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Women have unique nutritional needs compared to men — and these needs change throughout the various stages of life. Women, on average, are shorter and weigh less than men, so this accounts for some of the uniqueness. Yet, while women need fewer calories than men, they typically require more vitamins and minerals.

Many factors, including different hormone levels, reproductive considerations, metabolic differences and more, mean women and girls have special nutritional requirements for optimal health. Let’s discuss some of these needs and explain how to adjust accordingly.

Nutrition and Bone Health

Due to a decrease in estrogen levels during menopause — a hormone that helps maintain strong bones — and biologically smaller and thinner bones, women are at a higher risk for osteoporosis, a condition in which the bones become fragile and weak. In fact, the Bone Health and Osteoporosis Foundation reports that of the estimated 10 million Americans with osteoporosis, approximately 80% of them are women. Regardless of age and whether pre- or post-menopausal, osteoporosis can be prevented by getting enough vitamin D and calcium through a well-balanced diet. These are two nutrients that work together to help form and maintain strong bones. Calcium is particularly essential, as not getting enough through food will cause previously stored calcium to be taken from the bones, further causing bone weakness.

Here are quality food sources for these nutrients:

Vitamin D: fish, egg yolks, fortified dairy products or milk alternatives, fortified cereals, fortified orange juice

Recommended intakes:

Women 19-70yo: 15 mcg (600 IU) vitamin D/day

Women >70yo: 20 mcg (800 IU) vitamin D/day

Example: 1 cup of dairy milk contains ~3mcg (120 IU) vitamin D/day

Calcium: milk, yogurt, cheese, fortified milk alternatives, fortified orange juice, fortified cereals, tofu, salmon (particularly canned), green leafy vegetables

Recommended intakes:

Women 19-50yo: 1000 mg calcium/day

Women 50+yo: 1200 mg calcium/day

Example: 1 cup of dairy milk contains ~300 mg of calcium

Iron and Anemia

Due to menstruation, women must consume more iron when pre-menopausal. Iron is an essential nutrient that helps form hemoglobin, the protein in red blood cells that carries oxygen all around our body, as well as myoglobin, the protein that carries oxygen to muscle. When iron levels get too low in the body, this can lead to iron deficiency anemia, a condition where the body doesn’t have enough healthy red blood cells. This often results in symptoms like fatigue, lack of energy and brain fog.

Iron occurs in two forms in food: heme and non-heme iron. Plant foods only contain non-heme iron, whereas animal products contain both non-heme and heme iron. Because heme iron is more easily absorbed and used in the body than non-heme iron, vegetarians and vegans must be more conscious of ensuring they are getting enough iron through diet or supplementation, especially if they menstruate.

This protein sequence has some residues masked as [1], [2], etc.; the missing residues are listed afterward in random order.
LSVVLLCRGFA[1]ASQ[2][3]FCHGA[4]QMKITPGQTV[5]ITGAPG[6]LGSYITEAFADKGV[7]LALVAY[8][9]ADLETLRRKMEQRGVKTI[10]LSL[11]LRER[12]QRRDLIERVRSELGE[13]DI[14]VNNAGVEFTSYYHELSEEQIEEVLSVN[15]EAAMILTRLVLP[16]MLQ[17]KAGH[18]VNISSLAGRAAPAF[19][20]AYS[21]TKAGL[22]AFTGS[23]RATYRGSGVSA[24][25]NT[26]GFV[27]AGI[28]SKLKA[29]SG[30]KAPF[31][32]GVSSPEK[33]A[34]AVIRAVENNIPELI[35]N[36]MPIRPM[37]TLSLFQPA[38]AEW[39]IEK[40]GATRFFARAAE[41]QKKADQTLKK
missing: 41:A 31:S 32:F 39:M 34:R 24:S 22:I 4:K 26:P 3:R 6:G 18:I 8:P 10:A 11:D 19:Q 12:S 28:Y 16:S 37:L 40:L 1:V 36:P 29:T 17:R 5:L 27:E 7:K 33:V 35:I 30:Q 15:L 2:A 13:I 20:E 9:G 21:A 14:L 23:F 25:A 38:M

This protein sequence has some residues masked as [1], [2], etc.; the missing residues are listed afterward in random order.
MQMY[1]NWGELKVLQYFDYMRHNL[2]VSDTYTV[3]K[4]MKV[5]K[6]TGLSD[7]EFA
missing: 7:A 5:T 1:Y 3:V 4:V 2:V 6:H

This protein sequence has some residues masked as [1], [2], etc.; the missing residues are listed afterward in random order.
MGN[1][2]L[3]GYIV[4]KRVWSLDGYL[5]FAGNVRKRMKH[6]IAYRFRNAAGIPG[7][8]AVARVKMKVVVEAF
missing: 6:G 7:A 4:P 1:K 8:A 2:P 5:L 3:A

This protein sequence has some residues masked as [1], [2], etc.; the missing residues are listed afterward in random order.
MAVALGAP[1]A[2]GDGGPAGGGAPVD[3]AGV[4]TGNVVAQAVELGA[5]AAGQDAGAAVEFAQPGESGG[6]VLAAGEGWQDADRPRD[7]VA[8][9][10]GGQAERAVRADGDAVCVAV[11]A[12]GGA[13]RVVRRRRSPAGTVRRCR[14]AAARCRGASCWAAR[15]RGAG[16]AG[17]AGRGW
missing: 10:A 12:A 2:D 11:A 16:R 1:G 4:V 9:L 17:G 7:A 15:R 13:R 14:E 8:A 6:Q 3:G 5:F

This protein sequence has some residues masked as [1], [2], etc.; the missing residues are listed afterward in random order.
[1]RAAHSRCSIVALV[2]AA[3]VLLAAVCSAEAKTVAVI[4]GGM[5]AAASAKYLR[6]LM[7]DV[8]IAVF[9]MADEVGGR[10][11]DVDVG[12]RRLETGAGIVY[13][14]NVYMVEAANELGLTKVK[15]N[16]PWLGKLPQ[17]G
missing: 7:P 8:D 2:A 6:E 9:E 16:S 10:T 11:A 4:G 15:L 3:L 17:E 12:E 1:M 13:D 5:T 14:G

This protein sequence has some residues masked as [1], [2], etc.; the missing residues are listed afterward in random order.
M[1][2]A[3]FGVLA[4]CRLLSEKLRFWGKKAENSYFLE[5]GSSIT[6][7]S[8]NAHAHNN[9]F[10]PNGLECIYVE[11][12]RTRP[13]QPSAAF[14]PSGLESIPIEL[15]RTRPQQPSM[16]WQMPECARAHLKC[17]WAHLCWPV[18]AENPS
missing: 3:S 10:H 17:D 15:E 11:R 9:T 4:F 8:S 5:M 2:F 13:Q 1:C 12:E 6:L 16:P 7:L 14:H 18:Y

There are not established iron recommended dietary allowances (RDAs) for vegetarians and vegans, but per the National Institutes of Health (NIH), needs are estimated to be 1.8 times more than those of meat eaters.

Iron absorption can be increased in the body when eaten alongside vitamin C-containing foods, such as citrus fruits, peppers, tomatoes and strawberries. Good sources of iron include the following:

Heme iron (animal products): lean red meats, seafood – particularly oysters, clams, shrimp, sardines, poultry

Non-heme iron (plant-based products): tofu, fortified cereals, beans, spinach, lentils

Recommended intakes:

Women 19-50yo: 18 mg iron/day

Vegetarian/Vegan Women 19-50yo: ~32 mg iron/day (approximated)

Pregnant Women: 27 mg iron/day

Pregnant Vegetarian/Vegan Women: ~49 mg iron/day (approximated)

Women 51+yo: 8 mg iron/day

Vegetarian/Vegan Women 51+: ~14 mg iron/day (approximated)

Example: 3oz of oysters provides ~8 mg iron

Nutrition for Menopause

As previously mentioned, menopause carries greater risk for osteoporosis, as well as increased risk of weight gain and heart disease. Current research indicates that making lifestyle changes when menopause starts can be significant in reducing some of these risks. In addition to frequently eating foods high in vitamin D and calcium, some of the recommended diet changes include:

  • Increasing consumption of fruits and vegetables
  • Getting fats from heart-healthy sources like olive oil, canola oil, fatty fish, nuts, seeds and avocados
  • Limiting saturated fat from red meats, full-fat dairy products like butter or cream, fried foods and processed meats